Nicolene Schoeman-Louw

As attorneys, we are approached by clients regularly with various issues and disputes. The duties of legal professionals are regulated by the rules of the profession and the Legal Practice Act 28 of 2014, as amended.

There is often a fine line between the Client’s right to be heard, the emotions constantly surrounding these matters, and our professional duties as attorneys. For example, in an article published by Justice Roger in Advocate December 2017, he noted the following quote:

“My Lords, in this appeal, there are three points. One is arguable, one is unarguable, and one is unanswerable.” The presiding judge politely asks: “Well, why don’t you tell us what your unanswerable point is?” To which counsel replies, “Aah, that is for your Lordships to discover.”

Justice Rogers further stated in this insightful article that:
“Counsel’s ethical duties in relation to the hopeless case must not be confused with the cab rank rule which requires counsel to accept a brief if she is available and offered her usual fee. The purpose of that rule is to ensure that an unpopular litigant or a litigant with an unpopular cause is not prejudiced in obtaining the services of counsel.”

Although a few years ago, it is still relevant today, mainly when Covid -19 pandemic restrictions have seen our courts and the legal system more burdened than ever. The time and cost burden has also impacted the economy and the ability of small businesses to grow and become more sustainable. That has also raised the question of access to justice and what it truly means, not only in access to the system but in a much broader economic sense.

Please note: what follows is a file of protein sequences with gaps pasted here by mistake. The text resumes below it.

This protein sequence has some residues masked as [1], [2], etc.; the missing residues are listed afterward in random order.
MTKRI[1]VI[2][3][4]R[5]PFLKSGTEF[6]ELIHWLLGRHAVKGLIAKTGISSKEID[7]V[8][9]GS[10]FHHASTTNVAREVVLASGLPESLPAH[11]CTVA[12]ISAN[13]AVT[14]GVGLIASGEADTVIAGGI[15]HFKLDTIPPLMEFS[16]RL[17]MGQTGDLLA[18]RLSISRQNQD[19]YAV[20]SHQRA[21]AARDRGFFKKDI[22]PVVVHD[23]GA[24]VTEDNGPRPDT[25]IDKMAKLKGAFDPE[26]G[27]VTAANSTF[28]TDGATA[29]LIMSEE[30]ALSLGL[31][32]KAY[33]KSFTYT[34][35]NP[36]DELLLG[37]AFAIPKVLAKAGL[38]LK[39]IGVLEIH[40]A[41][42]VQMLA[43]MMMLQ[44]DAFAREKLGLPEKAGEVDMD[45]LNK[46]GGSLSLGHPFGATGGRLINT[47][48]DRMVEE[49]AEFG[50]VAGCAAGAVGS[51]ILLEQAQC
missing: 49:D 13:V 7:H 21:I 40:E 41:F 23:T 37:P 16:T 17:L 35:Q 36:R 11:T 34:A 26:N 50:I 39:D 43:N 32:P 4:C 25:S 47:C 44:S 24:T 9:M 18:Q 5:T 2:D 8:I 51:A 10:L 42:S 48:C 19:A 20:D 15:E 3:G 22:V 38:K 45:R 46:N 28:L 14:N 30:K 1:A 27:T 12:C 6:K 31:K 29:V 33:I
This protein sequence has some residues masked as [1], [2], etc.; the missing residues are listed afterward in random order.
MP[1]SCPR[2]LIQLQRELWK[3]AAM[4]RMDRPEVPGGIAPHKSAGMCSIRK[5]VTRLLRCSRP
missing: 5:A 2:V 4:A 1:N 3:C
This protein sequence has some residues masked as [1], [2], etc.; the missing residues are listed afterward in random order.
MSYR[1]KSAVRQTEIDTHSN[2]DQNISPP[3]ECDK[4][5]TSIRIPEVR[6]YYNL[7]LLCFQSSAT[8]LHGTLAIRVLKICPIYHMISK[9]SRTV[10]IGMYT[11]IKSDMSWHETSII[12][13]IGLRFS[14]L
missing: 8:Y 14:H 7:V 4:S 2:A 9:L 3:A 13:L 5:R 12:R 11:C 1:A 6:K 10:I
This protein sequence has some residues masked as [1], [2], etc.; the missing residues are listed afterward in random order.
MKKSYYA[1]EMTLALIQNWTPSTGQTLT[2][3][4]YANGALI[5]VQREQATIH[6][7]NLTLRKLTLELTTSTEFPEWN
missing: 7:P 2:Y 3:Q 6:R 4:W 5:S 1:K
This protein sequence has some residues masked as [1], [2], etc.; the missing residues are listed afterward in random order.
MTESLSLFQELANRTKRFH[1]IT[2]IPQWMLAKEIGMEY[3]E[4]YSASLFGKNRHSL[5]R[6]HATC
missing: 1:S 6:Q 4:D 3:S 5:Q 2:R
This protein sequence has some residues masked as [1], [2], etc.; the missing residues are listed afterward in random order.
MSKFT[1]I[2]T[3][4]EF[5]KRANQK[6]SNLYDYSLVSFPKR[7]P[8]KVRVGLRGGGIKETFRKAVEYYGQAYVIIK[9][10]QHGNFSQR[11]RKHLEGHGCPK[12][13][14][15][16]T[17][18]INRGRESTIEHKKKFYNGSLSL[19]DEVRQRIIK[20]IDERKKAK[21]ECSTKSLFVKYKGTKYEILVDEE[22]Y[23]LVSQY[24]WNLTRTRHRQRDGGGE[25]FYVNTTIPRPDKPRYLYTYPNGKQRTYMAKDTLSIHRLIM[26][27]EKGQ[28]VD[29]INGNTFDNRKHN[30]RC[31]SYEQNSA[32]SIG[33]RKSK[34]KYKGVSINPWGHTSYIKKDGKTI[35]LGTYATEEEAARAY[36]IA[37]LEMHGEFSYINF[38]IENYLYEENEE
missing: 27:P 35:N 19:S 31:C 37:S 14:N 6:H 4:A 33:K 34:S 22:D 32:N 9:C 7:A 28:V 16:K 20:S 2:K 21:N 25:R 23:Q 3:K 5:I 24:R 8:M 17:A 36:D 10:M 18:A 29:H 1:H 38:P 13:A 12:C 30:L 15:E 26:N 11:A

It should be stated that a case is not hopeless just because the legal practitioner thinks it will probably fail. However, the position is different if the court concludes that there has been improper time-wasting by the practitioner or the practitioner has knowingly lent himself to an abuse of process.

If we hope to see a more swift conclusion to matters and the economy, in turn, less strained, it is therefore suggested and summarized that:

(i) “Pleadings and affidavits must be scrupulously honest. Nothing should be asserted or denied without reasonable factual foundation.
(ii) It is improper for counsel to act for a client in respect of a claim or defence which is hopeless in law or on the facts.
(iii) A necessary correlative is that counsel must properly research the law and insist on adequate factual instructions.
(iv) In principle counsel may properly conclude that a case is hopeless on the facts though in general counsel cannot be expected to be the arbiter of credibility.
(v) There is an ethical obligation to ensure that only genuine and arguable issues are ventilated and that this is achieved without delay.”

Clients and legal practitioners should always bear in mind that their conduct affects the ability of others who may have matters that require the intervention of the courts. Therefore, the denial of access to justice is also an issue surrounding the system as it involves parties functioning within it.

Contributed by:
Nicolene Schoeman-Louw
www.schoemanlaw.co.za

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